The national institutions have vast resources. The Jewish Agency, through the Jewish National Fund, owns 92 percent of the land of Israel, much of which has been expropriated from Arabs.16 These lands, once expropriated, are transferred by the government to the Jewish Agency, a process which is called "redeeming the land." Non-Jewish Israeli citizens are deprived of their use by the provisions of the Jewish National Fund charter, which grants the "redeemed" land to "the Jewish people." Non-Jews are not only unable by law to own it but cannot either lease it or work upon it. As the property of the Jewish Agency, representing "the Jewish people," the land belongs to people the majority of whom are citizens of other countries. The national institutions develop the lands for agriculture, industry, social services, housing, settlements, etc., the benefits accruing only to Jews. The budget of the Jewish Agency is almost as large, and in some years has been larger, than the development budget of the government. In 1972-73, for example, the budget of the Jewish Agency was $465 million as compared with a total Israeli government development budget of $604 million for the same fiscal year.17 When the Jewish Agency's operating funds are low, the Israeli government makes up the deficit with funds that are collected through general taxation of all citizens. Between 1959 and 1967, $100 million of public monies were transferred to the Jewish Agency, as if from one part of the government to another, legally siphoning off resources to provide services for only the Jewish sector.18 In short, the Status Law legitimates an arrangement between the government and the World Zionist Organization/Jewish Agency, the effect of which is permanent discrimination against the non-Jewish sector of Israeli citizenry. The Status Law makes the government a full and equal partner in activities which provide advantages to citizens by return which are legally denied to other citizens.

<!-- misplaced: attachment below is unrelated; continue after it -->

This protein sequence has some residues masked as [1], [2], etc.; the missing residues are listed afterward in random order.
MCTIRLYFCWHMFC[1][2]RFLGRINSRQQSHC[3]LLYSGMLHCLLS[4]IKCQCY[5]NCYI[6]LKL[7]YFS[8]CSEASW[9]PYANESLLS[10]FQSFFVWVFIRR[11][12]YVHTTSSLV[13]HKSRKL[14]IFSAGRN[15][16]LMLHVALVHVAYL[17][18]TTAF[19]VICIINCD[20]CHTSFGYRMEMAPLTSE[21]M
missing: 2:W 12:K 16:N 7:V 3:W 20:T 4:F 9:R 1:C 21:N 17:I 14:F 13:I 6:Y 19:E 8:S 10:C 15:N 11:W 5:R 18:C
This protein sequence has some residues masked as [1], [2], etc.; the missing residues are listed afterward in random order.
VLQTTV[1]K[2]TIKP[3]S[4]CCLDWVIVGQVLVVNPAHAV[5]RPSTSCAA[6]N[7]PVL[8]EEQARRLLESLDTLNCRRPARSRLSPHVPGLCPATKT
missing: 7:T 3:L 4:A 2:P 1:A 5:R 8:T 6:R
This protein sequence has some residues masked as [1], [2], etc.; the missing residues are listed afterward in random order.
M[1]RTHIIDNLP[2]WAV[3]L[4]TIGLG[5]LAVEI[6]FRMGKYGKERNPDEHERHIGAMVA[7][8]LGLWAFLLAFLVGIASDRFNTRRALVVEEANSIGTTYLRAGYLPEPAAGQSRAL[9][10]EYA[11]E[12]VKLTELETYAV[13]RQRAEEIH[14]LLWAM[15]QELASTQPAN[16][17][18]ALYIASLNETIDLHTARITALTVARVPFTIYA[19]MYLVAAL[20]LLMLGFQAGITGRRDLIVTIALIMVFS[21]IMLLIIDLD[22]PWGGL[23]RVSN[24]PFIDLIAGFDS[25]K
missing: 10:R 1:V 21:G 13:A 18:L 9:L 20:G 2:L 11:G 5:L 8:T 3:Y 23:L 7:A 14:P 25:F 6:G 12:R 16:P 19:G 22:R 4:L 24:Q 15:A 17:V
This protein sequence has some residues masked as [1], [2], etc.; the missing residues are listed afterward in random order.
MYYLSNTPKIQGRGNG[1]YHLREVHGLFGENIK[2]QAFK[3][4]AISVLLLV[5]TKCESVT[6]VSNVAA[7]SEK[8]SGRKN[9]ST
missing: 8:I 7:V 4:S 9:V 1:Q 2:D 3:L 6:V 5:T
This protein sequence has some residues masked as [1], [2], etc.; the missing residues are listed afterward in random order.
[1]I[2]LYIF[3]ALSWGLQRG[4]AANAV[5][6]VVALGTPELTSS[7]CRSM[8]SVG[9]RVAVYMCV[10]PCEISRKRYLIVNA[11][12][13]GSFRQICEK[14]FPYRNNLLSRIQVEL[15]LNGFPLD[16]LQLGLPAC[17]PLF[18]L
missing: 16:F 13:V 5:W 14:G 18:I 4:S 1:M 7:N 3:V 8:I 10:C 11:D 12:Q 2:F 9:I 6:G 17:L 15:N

A third reason for failure to understand the inequities accompanying " Jewish nationality" is that the use of the term is avoided. The status is either referred to outside Israel by the Hebrew word "le'um," as if it is untranslatable, or else "the Jewish People" is used as a euphemism. Because the generally understood connotation of "the Jewish people" is religious, in the sense of "the Chosen People" or "the Children of Israel," which are Biblical terms, its discriminatory nationalistic meaning goes unrecognized. Such semantic ambiguities obscure the fact that citizenship and nationality are separate legal statuses in Israel.